Similarly, if your neighbors or friends have a dog going through treatment for mange, keep your dog away until theirs has fully recovered. If your dog is part of a playgroup with a dog that has mange, it's best to find alternative accommodations for the meantime.
The Best Shampoos for Mange In Dogs
While your vet will be the one to diagnose your pet, as well as provide and potentially administer the topical ointments to eradicate the mites, most likely you'll be responsible for the weekly medicated shampoo baths. If your vet has a recommendation, don't hesitate to go with that. If they don't, though, here are the best-medicated shampoos currently on the market.
SynergyLabs Medicated Dog Shampoo
The number one veterinarian-recommended mange shampoo by a longshot, SynergyLabs' shampoo offering treats not only mange, but also fleas, lice, and ticks. This product can be on the more expensive side of the medicated shampoo options, but it comes with the knowledge that many veterinary clinics prefer to use this brand more than any other.
Its main ingredients, salicylic acid, coal tar and micronized sulfur, all help to kill the mites and stop the spread of infection. It also contains oatmeal, which helps moisturize skin and hair and keeps them healthy.
This shampoo is strong and effective but not necessarily as floral or effervescent as the human variety or even nonmedicated dog shampoo. It emits a strong chemical odor, not dissimilar to a harsh cleaner. It's also a smell that doesn't necessarily go away quickly. Still, it works, and that matters more than any scent.
Davis Benzoyl Peroxide Dog Shampoo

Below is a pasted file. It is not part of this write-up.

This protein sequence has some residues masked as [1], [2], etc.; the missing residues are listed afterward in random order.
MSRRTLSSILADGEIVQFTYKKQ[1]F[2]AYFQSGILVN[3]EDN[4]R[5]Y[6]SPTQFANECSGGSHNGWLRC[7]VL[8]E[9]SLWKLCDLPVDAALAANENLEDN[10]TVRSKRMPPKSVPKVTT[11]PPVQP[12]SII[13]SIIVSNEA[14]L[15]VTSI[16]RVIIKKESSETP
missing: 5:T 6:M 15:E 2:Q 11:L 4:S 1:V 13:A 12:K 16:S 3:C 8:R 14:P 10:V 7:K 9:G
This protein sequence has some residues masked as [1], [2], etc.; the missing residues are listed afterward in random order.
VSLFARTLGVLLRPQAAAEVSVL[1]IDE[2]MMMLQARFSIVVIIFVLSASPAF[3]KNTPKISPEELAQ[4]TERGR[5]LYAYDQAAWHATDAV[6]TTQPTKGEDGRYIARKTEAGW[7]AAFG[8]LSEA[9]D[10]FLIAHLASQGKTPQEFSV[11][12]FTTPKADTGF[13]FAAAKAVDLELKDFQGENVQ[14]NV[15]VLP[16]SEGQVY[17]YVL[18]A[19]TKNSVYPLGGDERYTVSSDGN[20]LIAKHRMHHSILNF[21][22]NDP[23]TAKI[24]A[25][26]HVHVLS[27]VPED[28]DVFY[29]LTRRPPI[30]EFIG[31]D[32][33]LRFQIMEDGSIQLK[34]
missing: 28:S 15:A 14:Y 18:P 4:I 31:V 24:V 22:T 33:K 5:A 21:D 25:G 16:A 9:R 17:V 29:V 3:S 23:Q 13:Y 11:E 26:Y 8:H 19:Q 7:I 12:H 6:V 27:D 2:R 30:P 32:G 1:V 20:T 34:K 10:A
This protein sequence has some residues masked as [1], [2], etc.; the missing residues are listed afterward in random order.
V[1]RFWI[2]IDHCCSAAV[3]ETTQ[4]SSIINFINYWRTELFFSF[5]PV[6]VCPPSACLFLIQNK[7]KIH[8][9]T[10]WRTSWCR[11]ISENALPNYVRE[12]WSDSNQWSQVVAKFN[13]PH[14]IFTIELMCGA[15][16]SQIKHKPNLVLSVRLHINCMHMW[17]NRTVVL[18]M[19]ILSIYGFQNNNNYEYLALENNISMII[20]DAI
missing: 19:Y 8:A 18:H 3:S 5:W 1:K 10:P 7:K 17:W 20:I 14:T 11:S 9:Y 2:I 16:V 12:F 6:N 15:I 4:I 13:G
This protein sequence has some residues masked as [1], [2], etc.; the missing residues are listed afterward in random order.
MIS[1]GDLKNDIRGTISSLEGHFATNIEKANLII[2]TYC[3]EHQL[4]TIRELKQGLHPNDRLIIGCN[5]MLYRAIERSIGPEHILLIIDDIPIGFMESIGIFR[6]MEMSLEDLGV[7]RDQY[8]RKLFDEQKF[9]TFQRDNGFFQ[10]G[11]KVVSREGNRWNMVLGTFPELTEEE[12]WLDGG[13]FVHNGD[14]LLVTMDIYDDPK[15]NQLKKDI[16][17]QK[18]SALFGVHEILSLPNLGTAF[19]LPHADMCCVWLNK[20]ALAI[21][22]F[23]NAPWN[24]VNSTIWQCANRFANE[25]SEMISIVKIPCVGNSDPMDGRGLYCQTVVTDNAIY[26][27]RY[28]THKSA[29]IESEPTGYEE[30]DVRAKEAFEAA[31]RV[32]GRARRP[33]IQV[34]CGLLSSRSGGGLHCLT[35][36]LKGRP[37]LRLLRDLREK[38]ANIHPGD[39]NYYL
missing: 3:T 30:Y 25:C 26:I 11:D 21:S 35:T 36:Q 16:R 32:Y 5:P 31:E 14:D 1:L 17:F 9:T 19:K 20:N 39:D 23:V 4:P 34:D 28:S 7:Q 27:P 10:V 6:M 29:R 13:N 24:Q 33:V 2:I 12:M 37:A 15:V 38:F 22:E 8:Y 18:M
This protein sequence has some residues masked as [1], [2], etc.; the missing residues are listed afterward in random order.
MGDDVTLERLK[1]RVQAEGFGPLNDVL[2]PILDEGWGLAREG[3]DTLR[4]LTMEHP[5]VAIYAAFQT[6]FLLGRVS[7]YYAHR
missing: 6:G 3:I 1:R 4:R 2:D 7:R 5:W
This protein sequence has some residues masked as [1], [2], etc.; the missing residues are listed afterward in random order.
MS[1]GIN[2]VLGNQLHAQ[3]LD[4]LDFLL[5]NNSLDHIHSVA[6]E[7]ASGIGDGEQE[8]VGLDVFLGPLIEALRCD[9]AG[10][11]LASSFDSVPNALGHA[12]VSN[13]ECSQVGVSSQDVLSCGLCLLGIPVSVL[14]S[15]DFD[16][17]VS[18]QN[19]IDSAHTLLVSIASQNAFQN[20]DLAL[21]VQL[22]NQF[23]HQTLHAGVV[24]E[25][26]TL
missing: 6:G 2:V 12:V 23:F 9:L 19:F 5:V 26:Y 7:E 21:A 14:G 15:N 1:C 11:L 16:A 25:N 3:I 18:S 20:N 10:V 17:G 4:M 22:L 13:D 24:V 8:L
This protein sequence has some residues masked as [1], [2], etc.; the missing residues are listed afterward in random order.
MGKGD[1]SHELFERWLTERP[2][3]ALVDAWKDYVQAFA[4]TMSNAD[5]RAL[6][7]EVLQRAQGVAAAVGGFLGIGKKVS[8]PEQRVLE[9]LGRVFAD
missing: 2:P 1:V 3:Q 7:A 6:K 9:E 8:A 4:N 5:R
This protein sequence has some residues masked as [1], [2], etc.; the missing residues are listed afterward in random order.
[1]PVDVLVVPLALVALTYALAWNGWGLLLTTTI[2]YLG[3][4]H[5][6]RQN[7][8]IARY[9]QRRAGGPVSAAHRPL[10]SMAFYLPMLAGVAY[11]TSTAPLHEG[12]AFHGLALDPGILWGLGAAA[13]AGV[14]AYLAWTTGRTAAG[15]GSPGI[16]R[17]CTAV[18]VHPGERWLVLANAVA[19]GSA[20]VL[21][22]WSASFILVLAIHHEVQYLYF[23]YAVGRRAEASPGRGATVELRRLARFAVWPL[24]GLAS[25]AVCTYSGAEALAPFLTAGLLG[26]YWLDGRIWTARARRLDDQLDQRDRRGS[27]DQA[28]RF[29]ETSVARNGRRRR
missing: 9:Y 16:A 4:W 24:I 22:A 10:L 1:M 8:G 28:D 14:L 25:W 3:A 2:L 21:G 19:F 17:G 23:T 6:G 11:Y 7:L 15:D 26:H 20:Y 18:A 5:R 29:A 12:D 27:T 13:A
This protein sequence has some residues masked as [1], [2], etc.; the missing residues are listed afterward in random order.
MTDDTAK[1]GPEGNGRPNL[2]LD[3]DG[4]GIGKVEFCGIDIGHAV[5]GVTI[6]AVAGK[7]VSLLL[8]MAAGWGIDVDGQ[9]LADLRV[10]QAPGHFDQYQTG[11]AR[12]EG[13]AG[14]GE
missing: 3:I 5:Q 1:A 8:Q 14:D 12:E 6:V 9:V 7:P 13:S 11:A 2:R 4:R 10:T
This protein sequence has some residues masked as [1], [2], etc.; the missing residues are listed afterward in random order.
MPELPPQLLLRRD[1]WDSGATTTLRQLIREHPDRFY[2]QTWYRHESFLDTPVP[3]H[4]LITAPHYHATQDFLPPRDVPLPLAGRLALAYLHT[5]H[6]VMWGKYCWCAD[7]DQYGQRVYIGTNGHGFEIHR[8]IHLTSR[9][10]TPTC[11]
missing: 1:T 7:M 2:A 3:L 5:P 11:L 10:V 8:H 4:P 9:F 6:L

Focusing specifically on mange in dogs, unlike the effective and multi-use SynergyLabs shampoo, Davis Benzoyl Peroxide Dog Shampoo focuses specifically on mitigating Demodex. Like SynergyLabs, though, this brand can have an unappealing chemical odor. Its strength, though, is its strength, easily killing mites while moisturizing your dog's skin. Still, the instructions require the use of gloves when applying to your pet, as well as recommends avoiding direct contact with the solution.
Because this shampoo also requires it to be left in your dog's fur for up to 10 minutes before eventually washing it out, it's also not the easiest shampoo to apply. You may also find yourself buying bottle after bottle, as a 40-pound dog could go through a third of the bottle in a single use.
Pricewise, this will come in at a slightly cheaper price point than SynergyLabs at most online marketplaces. However, due to the amount used in each wash, it will become the more expensive option in the long run.
Stratford Pharmaceuticals Keto-C Medicated Dog Shampoo
The only preventative shampoo on the list, Stratford Pharmaceuticals Keto-C Medicated Dog Shampoo helps to keep skin and fur clean, moisturized, and healthy. It contains active compounds like ketoconazole and chlorhexidine, which reduce irritation and prevent bacterial infections.
As this shampoo is concentrated, only a small amount is needed with each wash, making it last far longer than the other two reviewed options. This helps, as the individual bottle is the highest priced of the three listed options as well.
Additionally, this shampoo smells decent, although still not quite like a floral or herbal-based shampoo for people. It's advertised as cucumber-melon, and both scents are there, albeit with a tinge of artificiality that's not unlike a cheap candle. Still, that's better than the solvent-like punch that hits as soon as you open the bottles of either Davis or SynergyLabs.
At the end of the day, though, this shampoo is designed only for prevention. Once your dog has received its official diagnosis, you'll need to go with the stronger stuff.
Some Final Thoughts
Mange in dogs is a serious skin disease caused by mites. It can be contagious, and it's painful and uncomfortable for pets who've been diagnosed with it. Untreated, it can ruin a dog's life and potentially cause its death.
However, once diagnosed, mange can be treated quickly and effectively. A medicated shampoo used weekly and under the consultation with your vet, can destroy mites and return your furry friend to health. Once the treatment plan halts and reverses the infection's spread, there are also preventative measures to be taken to lower the odds of reoccurrence and keep your dog healthy.